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I'm looking at Hellwig's stuff @ Summit. I'm liking their 1 1/8" front bar. My question is how effective a rear bar is on a 3rd gen small block car. I've heard that they actually handle better without a rear bar. Is this true? Also, is a 1 1/8" front and 1" rear a mismatched combo? Seems like the rear bar is too close to the size of the front bar to me.
 

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I used to run a big *** sway bar in front, don't know the size at least 1 1/8" to 1 1/4" and no bar in the back. Car handled fine, if you go with one in the back I wouldn't go with one more than 3/4" to 7/8". You still need alittle bit of roll for street driving. Road racing is another story.
 

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Sway bar size selection is more about understeer/ oversteer balance. Most cars should be set up "neutral", however, many driving styles and race course designs can benefit from a little oversteer.

A rear wheel drive solid axle car will usually tend to oversteer a bit. Adding a rear sway bar usually increases oversteer, hence the reason you have heard handling is better without one. I run a 1 1/8" front and 3/4" rear sway bar. My balance tends to oversteer a bit, but throttle modulation is key to keeping the car at bay. Since 3rd gens can run a bigger tire, I would run a large sticky tire to help neutralize your handling, then add a rear bar and see what effect it has. For me its trial and error since no two setups are exactly the same.
 

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Sway bar size selection is more about understeer/ oversteer balance. Most cars should be set up "neutral", however, many driving styles and race course designs can benefit from a little oversteer.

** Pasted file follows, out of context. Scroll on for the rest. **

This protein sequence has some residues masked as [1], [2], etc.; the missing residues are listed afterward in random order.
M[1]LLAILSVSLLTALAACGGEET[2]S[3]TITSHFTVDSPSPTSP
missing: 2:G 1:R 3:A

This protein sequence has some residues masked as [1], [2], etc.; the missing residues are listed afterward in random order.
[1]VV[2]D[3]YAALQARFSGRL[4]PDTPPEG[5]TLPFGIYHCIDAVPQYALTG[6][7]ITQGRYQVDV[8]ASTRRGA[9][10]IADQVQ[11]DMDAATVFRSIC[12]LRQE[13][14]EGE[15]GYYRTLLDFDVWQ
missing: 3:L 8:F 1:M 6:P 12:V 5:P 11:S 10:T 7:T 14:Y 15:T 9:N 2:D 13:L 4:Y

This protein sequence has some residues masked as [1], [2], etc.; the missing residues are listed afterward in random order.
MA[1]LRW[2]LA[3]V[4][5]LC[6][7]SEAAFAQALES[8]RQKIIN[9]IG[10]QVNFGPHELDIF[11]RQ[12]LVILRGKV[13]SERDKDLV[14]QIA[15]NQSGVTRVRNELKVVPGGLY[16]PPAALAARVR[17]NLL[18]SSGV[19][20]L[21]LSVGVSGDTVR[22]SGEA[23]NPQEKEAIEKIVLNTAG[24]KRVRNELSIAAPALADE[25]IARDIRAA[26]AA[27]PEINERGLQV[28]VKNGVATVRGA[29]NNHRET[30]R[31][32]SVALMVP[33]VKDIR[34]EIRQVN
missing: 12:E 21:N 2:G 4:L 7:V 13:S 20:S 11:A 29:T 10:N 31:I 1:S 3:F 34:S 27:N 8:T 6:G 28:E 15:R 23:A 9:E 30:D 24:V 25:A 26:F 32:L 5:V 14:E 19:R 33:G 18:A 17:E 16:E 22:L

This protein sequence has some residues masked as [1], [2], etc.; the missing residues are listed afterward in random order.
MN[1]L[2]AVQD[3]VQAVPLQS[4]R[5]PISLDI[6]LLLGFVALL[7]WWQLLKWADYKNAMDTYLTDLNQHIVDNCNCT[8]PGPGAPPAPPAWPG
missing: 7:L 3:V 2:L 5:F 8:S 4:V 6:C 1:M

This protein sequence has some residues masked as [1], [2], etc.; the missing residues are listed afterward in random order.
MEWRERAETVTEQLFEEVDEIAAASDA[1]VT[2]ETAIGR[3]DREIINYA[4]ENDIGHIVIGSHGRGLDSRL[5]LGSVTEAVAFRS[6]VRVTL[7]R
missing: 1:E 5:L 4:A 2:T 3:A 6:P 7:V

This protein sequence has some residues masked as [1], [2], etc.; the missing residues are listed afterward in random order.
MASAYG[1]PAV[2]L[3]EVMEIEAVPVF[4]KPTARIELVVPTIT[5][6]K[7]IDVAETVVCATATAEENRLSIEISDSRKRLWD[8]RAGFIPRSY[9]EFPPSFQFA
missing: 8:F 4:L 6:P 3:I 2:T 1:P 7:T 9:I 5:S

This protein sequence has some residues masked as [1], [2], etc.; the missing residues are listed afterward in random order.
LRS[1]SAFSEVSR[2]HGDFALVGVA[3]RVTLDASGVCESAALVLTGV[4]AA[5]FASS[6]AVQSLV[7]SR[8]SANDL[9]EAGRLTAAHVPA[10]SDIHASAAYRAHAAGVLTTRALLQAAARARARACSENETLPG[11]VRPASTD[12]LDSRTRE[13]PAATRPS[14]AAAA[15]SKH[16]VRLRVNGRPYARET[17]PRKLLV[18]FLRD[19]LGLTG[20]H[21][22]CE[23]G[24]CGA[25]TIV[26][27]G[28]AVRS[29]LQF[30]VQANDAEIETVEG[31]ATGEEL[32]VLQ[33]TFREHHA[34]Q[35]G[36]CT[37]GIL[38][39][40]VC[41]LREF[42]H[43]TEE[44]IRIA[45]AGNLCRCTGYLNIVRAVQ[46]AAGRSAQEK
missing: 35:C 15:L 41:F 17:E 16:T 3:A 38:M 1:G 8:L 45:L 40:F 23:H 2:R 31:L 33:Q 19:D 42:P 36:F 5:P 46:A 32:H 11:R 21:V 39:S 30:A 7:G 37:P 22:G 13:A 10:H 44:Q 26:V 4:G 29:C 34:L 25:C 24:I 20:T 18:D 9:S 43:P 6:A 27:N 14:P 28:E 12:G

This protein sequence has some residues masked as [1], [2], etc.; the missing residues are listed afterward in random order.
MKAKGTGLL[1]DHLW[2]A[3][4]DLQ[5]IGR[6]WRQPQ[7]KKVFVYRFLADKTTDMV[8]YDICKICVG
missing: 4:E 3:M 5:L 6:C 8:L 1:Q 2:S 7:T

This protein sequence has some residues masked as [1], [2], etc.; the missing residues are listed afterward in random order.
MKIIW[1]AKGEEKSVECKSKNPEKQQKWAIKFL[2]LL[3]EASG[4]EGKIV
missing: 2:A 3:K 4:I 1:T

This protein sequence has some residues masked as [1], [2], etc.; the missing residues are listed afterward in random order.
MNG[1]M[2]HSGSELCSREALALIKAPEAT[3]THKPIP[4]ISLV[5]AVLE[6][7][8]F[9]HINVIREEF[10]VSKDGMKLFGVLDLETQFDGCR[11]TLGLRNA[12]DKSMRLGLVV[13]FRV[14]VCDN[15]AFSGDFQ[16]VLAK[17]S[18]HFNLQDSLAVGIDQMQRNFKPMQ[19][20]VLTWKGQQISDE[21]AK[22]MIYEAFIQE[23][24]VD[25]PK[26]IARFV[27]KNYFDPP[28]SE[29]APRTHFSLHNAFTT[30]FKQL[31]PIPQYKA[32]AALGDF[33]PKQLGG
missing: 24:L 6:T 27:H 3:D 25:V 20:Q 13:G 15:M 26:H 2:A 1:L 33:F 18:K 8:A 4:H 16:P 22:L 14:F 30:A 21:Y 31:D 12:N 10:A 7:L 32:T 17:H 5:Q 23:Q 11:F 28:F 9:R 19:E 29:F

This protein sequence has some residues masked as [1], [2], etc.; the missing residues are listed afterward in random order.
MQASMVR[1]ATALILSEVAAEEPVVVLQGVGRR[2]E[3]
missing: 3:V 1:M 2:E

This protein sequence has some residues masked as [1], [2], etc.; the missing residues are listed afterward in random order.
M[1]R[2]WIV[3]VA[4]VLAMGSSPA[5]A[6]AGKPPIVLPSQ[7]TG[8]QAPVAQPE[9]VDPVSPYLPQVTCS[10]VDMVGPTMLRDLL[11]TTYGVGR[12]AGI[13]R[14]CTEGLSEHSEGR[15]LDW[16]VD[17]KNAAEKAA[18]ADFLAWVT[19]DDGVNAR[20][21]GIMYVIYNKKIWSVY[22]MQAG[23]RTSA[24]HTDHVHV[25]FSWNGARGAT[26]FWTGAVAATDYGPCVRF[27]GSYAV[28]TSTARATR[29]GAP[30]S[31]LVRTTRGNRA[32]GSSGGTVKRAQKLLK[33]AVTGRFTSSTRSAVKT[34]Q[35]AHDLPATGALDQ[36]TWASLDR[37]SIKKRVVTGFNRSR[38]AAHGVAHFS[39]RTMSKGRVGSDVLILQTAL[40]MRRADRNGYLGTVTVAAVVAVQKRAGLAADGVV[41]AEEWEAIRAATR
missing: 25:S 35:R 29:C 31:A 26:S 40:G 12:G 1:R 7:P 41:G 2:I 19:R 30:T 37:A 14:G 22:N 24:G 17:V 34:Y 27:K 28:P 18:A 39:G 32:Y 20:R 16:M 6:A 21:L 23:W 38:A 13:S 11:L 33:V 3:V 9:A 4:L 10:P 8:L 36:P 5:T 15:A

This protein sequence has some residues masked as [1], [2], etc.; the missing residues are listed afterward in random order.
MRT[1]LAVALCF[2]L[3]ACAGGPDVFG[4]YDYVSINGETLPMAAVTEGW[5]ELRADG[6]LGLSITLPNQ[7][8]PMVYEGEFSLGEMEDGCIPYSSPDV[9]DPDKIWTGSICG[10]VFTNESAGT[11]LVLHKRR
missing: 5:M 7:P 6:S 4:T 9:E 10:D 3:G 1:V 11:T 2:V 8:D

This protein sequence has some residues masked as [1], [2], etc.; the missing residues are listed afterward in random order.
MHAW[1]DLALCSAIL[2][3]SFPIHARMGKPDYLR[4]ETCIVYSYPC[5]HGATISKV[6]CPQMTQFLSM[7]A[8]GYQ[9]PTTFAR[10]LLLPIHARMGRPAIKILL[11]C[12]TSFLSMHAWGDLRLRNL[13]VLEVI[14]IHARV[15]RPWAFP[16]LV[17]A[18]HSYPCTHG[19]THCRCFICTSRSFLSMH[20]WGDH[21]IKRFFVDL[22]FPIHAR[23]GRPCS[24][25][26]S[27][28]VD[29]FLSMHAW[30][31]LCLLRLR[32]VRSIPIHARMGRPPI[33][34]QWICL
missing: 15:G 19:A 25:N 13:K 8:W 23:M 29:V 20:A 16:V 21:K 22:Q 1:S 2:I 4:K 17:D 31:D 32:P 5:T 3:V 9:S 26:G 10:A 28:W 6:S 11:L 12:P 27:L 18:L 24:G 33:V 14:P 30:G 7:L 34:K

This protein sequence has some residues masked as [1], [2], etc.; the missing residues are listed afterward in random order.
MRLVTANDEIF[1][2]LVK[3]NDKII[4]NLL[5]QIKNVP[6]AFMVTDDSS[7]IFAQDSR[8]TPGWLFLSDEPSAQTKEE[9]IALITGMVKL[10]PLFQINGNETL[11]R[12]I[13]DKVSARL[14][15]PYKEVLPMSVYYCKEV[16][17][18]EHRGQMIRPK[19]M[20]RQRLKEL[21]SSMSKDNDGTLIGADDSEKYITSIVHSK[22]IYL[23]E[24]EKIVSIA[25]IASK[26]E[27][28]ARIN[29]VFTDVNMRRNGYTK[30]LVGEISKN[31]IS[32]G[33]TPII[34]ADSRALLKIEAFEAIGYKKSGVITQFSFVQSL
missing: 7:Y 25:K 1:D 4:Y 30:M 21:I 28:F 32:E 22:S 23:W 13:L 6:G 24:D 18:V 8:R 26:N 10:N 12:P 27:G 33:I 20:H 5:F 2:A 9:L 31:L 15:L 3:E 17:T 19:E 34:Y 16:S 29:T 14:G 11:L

A rear wheel drive solid axle car will usually tend to oversteer a bit. Adding a rear sway bar usually increases oversteer, hence the reason you have heard handling is better without one. I run a 1 1/8" front and 3/4" rear sway bar. My balance tends to oversteer a bit, but throttle modulation is key to keeping the car at bay. Since 3rd gens can run a bigger tire, I would run a large sticky tire to help neutralize your handling, then add a rear bar and see what effect it has. For me its trial and error since no two setups are exactly the same.
Now this is good info!!! Roll bars are tuning aids. Some might say band aids.

If you have your suspension already set up, then a roll bar can be used to tune in the drive that YOU like. One bar choice may not "feel" right to another driver.

Some folks like and can handle a lil more oversteer. But with the added "point" (turn in precision) they can get into trouble on the road, there are curbs. Azz end will like to come around without notice. You cant be as aggressive with the turn in, more control at the steering is needed and throttle control is paramount.

So many cars (porsche not included) are sent from the factory with understeer. So you plow through the turn if yer in too fast instead of looping the rear and taking out the folks in the mini van in the other lane.

The factories like to put in understeer cause the average driver can control a car that they pushed too fast in a turn better than one with oversteer. You will scrub off speed (and rims and paint) faster with understeer, and maybe get it back in the lane VS looping it, and you are done at that point.

What another guy said, you will like to drive a car on the streets with some body roll. Its kinda a gauge really. Ok, Im leaning way out, Im too fast. So you slow down. A car that is missing those dramatic feedback signs (race car drivers dont need that big of a signal) might get a guy and his car off the road.

Ive driven some large sedans that leaned WAY out at a fast clip on a track. I was wrecking tires, they were scrubbing themselves off, not as fast as the same car with a stiffer suspension, but really, not far off the mark. And a whole lot safer. But you could plow the thing WAY deep into the turn at too high of a speed with some heavy late braking knowing the understeer was gonna tear off alot of the speed (and tires). We were eating cars up though. Tough on tires and brakes. JR
 
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